If an average taxpayer was flat broke and upside down in debt, then borrowed even more money their credit rating would plummet to zero.
Obama and the Liberals seem to believe the deeper in debt we are the better our credit rating will be.
WASHINGTON (Reuters) - President Barack Obama insisted on Friday he was prepared to make "tough choices" for a sweeping deficit-reduction deal to avert a U.S. default, despite Democrats warning him not to make too many concessions.
With the deadline to raise the debt ceiling now just 11 days away, the Democratic president appealed for compromise by both parties as he and the top Republican in Congress, House of Representatives Speaker John Boehner, pursued a plan for up to $3 trillion in spending cuts.
"I'm willing to sign a plan that includes tough choices I would not normally make, and there are a lot of Democrats and Republicans in Congress who I believe are willing to do the same thing," Obama said at a town hall-style meeting at the University of Maryland.While an agreement did not look imminent, Obama faced increasingly vocal complaints from his own Democrats on a deal-in-the-making that could mean painful curbs in popular health and retirement programs but no immediate increase in taxes.
"I've never seen frustration higher," Democratic Senator Dianne Feinstein said after a week of sometimes chaotic efforts to sort through conflicting options and stave off a potentially devastating default on the nation's financial obligations.
Negotiations between Republicans and the White House toward a deal to raise the $14.3 trillion limit on America's borrowing are at a critical phase, with less than two weeks before the world's biggest economy runs out of money to pay its bills.
Obama maintained that it would be impossible to achieve the kind of "historic" deficit-reduction deal he is seeking without including revenue increases through such measures as reforming the tax code and ending tax breaks for wealthier Americans.
But congressional sources have said that the deal now being crafted with Boehner might leave tax reform and other major revenue-boosting steps for later.
CREDIT RATING AT RISKRepublicans and many Democrats are refusing to raise the debt limit unless it is accompanied by steep spending cuts to tackle rising budget deficits. An unprecedented national default could push the United States back into recession and trigger global financial chaos.
Treasury Secretary Timothy Geithner met on Friday with Federal Reserve Chairman Ben Bernanke and New York Fed President William Dudley to talk about the implications for the U.S. economy if Congress failed to raise the debt.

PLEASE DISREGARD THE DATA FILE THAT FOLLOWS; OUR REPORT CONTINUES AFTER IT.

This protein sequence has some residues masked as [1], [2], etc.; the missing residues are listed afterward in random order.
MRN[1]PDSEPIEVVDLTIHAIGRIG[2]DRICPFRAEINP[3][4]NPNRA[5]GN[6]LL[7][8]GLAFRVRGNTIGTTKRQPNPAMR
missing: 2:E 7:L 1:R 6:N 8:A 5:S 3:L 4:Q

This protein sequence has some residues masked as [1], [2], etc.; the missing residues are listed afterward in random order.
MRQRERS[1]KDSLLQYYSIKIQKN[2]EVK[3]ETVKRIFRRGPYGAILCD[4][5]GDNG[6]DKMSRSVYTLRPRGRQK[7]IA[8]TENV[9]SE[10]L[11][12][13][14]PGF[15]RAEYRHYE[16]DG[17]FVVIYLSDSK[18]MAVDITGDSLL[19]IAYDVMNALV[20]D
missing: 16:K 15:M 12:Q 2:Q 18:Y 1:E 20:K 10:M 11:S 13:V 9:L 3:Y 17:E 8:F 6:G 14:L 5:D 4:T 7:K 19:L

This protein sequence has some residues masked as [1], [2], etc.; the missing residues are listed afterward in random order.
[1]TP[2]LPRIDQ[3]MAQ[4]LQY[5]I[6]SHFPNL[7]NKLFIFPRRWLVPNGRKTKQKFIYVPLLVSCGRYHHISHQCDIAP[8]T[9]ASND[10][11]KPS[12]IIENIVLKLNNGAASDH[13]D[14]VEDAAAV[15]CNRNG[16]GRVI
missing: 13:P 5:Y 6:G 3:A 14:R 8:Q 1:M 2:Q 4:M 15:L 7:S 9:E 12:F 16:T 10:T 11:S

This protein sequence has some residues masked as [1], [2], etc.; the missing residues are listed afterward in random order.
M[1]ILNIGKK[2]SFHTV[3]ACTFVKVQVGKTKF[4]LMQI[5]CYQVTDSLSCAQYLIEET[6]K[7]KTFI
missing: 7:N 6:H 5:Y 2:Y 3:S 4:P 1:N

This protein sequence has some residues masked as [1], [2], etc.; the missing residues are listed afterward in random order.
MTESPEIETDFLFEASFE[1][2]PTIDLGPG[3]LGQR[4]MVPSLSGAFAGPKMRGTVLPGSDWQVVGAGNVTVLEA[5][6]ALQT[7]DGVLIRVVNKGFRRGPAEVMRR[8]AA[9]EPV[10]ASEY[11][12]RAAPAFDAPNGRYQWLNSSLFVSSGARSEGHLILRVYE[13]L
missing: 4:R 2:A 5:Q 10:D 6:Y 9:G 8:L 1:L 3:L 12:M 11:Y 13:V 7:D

They remained confident Congress would act in time, they said in a joint statement.The hope in Washington is that a wide-ranging, 10-year package of deficit cuts being worked out will be enough to save America's triple-A credit rating. Rating agencies have threatened a U.S. bond downgrade without a comprehensive deficit-cutting deal."We have never defaulted on our debt and we're not about to do it now," Obama said.
Seeking to ratchet up pressure on lawmakers, he said the consequences if they failed to act on the debt limit would include higher interest rates and greater reluctance by businesses to hire and invest.
"If we don't solve it, every American will suffer," he said.
Casting himself as a centrist in the bitter debate, Obama is trying to appeal to moderate independent voters he needs to win re-election in 2012.
Still the two sides remain far apart on the main issues.
"There was no agreement, publicly, privately. Never an agreement and frankly not close to an agreement," Boehner told reporters, referring to reports that he and Obama were nearing a deal.
"And so, I would just suggest it is going to be a hot weekend here in Washington D.C.," he said.
With Congress out of session on Saturday and Sunday, any action was expected to stay behind the scenes.
Boehner told fellow Republicans that the House will need to pass debt-ceiling legislation by Wednesday to give the Senate enough time to pass it by August 2, according to an aide. There are doubts, however, that such a time frame can be achieved.
Obama and Boehner took discussions on a so-called "grand bargain" behind closed doors this week. Talks have whipsawed and stalled over raising tax revenue, which Democrats insist must be a part of any spending cut deal while Republicans reject tax increases.
Senior Democrats in Congress, who have been kept out of the White House talks, were furious on Friday that Obama might concede to a deal with no new tax revenue, but with deep spending cuts to social programs.Aides said Democrats are particularly upset that a deal could include cuts in Medicaid, Medicare and Social Security, "safety net" programs for the poor and elderly long championed by their party.
Senate Democratic leader Harry Reid warned Obama to be careful what he agrees to with Boehner, who is under pressure himself from Tea Party movement conservatives in his party.
"I say to both the president and to the speaker here on the Senate floor, representing my Democrats, and I'm confident many Republicans: Be very careful," Reid said. "Show a lot of caution as this negotiation goes forward because any arrangement must be fair to all America, not just the wealthy."
Democrats are also frustrated that polls show public support for their call for a balanced approach to deficit reduction -- a mix of cuts and tax hikes -- but that Obama is the one making the concessions.